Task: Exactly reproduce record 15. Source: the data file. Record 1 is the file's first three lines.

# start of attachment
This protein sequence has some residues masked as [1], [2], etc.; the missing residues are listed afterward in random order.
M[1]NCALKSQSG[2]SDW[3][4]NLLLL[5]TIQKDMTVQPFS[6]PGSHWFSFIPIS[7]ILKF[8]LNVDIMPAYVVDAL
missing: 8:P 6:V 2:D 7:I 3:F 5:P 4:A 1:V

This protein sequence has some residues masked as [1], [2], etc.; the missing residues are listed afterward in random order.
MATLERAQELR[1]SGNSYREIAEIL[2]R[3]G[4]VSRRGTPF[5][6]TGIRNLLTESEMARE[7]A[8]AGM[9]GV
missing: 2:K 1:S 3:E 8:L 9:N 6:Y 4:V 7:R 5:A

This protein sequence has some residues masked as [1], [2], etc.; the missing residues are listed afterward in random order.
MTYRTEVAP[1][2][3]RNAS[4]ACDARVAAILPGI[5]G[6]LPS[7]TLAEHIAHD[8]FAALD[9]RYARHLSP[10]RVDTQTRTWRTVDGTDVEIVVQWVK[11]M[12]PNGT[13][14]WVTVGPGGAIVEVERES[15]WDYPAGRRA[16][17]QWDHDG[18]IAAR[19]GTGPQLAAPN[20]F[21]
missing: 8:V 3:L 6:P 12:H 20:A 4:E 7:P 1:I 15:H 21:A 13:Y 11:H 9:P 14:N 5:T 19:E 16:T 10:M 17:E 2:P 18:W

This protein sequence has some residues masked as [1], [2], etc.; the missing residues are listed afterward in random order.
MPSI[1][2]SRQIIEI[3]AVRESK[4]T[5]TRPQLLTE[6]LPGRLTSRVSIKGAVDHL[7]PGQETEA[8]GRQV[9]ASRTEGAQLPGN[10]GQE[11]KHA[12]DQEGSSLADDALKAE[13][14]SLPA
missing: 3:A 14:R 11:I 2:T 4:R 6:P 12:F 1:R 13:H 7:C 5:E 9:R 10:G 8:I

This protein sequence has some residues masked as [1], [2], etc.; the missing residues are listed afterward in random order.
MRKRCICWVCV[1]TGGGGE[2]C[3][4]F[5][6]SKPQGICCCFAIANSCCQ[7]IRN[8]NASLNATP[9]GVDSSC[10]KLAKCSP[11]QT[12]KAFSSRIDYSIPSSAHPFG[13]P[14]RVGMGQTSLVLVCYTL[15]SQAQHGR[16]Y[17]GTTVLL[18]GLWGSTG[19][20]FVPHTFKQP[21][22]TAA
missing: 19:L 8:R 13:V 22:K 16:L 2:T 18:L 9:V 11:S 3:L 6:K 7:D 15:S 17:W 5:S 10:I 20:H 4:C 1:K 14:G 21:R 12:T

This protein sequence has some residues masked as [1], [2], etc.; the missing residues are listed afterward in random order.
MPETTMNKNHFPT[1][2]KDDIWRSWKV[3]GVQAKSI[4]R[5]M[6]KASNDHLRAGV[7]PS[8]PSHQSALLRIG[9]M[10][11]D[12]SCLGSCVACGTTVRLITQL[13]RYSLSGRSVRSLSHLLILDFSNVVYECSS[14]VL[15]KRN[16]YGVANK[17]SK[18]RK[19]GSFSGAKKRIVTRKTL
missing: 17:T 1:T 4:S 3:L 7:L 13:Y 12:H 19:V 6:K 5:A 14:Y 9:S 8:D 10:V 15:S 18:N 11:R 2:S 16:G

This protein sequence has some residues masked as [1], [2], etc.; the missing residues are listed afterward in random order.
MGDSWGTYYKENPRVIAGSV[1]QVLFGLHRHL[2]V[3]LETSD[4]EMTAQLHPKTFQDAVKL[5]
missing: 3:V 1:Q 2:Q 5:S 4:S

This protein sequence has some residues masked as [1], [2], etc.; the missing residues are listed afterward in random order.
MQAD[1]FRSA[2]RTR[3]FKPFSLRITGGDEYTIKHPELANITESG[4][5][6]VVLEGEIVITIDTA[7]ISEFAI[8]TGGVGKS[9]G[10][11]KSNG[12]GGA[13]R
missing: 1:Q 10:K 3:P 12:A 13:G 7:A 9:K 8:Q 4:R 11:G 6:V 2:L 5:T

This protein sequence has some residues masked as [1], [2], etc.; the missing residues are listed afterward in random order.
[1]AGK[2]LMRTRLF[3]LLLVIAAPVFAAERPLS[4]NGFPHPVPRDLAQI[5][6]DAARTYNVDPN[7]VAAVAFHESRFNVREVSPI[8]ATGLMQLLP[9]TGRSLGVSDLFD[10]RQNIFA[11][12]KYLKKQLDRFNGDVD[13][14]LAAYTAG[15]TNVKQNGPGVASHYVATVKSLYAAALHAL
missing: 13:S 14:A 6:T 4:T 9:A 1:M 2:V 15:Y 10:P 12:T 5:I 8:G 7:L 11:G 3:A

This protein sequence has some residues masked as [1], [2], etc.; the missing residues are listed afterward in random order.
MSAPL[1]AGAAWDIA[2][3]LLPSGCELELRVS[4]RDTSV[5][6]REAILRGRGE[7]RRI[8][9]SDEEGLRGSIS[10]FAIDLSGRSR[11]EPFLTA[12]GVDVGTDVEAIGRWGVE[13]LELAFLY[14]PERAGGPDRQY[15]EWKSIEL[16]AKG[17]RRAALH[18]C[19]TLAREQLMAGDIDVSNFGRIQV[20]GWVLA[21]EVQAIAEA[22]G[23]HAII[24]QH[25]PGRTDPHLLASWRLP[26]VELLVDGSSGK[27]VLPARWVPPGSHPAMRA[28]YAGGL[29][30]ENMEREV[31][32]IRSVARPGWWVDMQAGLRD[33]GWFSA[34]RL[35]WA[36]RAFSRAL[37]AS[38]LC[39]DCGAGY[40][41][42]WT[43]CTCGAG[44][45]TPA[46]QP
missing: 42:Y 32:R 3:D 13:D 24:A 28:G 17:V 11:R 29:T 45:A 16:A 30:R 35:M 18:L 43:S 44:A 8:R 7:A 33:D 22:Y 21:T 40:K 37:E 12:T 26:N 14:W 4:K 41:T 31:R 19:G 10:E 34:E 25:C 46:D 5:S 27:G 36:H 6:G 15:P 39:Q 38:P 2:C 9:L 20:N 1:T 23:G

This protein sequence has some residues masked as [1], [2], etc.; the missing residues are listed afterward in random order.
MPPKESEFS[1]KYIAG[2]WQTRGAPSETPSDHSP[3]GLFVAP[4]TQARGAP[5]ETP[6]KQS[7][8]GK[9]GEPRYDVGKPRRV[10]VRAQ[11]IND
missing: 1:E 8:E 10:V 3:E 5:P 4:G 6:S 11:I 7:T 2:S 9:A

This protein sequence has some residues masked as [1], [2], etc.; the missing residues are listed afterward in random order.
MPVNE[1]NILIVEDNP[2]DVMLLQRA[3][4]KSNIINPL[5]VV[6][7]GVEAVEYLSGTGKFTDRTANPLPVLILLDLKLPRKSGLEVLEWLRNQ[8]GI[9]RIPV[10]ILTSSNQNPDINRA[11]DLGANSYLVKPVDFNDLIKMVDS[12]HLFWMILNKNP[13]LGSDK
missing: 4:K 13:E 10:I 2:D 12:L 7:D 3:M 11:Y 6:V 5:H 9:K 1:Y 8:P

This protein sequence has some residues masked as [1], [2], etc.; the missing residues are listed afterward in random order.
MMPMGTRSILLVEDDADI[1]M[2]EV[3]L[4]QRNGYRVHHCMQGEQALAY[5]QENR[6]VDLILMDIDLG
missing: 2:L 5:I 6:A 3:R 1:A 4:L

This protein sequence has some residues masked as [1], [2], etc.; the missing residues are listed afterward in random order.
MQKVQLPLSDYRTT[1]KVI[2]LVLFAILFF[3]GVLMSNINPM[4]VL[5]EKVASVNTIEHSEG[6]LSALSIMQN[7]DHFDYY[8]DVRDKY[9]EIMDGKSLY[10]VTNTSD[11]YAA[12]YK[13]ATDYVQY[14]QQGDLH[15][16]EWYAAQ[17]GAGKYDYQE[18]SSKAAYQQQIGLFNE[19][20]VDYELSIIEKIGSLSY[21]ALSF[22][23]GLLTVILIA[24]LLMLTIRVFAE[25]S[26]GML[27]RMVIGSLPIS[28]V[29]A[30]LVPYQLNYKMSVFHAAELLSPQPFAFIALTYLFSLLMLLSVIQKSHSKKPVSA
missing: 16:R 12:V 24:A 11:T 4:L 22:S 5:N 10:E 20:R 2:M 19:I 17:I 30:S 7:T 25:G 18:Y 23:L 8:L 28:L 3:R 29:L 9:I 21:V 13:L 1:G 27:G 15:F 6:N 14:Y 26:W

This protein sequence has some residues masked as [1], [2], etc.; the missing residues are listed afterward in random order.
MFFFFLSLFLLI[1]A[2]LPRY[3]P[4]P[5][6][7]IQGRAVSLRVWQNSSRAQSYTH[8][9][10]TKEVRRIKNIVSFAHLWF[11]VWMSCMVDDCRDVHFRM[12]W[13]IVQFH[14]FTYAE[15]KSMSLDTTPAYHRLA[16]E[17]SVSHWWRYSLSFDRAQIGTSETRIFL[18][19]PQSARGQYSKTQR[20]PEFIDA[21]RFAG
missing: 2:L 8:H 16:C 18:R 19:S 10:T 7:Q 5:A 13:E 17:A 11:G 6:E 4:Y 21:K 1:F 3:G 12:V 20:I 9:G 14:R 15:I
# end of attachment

This protein sequence has some residues masked as [1], [2], etc.; the missing residues are listed afterward in random order.
MFFFFLSLFLLI[1]A[2]LPRY[3]P[4]P[5][6][7]IQGRAVSLRVWQNSSRAQSYTH[8][9][10]TKEVRRIKNIVSFAHLWF[11]VWMSCMVDDCRDVHFRM[12]W[13]IVQFH[14]FTYAE[15]KSMSLDTTPAYHRLA[16]E[17]SVSHWWRYSLSFDRAQIGTSETRIFL[18][19]PQSARGQYSKTQR[20]PEFIDA[21]RFAG
missing: 2:L 8:H 16:C 18:R 19:S 10:T 7:Q 5:A 13:E 17:A 11:G 6:E 4:Y 21:K 1:F 3:G 12:V 20:I 9:G 14:R 15:I